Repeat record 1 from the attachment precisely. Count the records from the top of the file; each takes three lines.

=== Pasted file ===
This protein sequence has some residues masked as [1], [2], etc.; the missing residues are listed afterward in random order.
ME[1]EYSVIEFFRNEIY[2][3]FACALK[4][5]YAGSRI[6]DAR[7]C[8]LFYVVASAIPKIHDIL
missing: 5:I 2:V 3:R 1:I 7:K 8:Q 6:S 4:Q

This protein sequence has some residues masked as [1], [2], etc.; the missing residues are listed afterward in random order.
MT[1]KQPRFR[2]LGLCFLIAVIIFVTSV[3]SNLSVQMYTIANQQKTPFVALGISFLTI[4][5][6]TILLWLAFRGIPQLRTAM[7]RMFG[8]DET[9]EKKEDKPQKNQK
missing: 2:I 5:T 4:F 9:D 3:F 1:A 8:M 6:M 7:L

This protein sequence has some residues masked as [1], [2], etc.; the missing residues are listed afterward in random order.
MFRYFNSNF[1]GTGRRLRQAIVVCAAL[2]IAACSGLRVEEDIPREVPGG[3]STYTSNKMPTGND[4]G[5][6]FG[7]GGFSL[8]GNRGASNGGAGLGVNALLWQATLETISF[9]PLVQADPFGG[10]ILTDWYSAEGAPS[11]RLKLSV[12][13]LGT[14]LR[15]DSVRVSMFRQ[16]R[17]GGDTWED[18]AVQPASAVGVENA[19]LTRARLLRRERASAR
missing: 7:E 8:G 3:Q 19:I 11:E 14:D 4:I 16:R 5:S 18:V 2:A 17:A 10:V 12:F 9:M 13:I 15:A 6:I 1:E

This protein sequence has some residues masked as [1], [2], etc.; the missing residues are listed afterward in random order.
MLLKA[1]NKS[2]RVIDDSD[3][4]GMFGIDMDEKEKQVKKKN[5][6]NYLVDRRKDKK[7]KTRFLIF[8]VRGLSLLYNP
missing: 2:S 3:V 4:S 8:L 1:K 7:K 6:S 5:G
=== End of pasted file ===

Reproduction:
This protein sequence has some residues masked as [1], [2], etc.; the missing residues are listed afterward in random order.
ME[1]EYSVIEFFRNEIY[2][3]FACALK[4][5]YAGSRI[6]DAR[7]C[8]LFYVVASAIPKIHDIL
missing: 5:I 2:V 3:R 1:I 7:K 8:Q 6:S 4:Q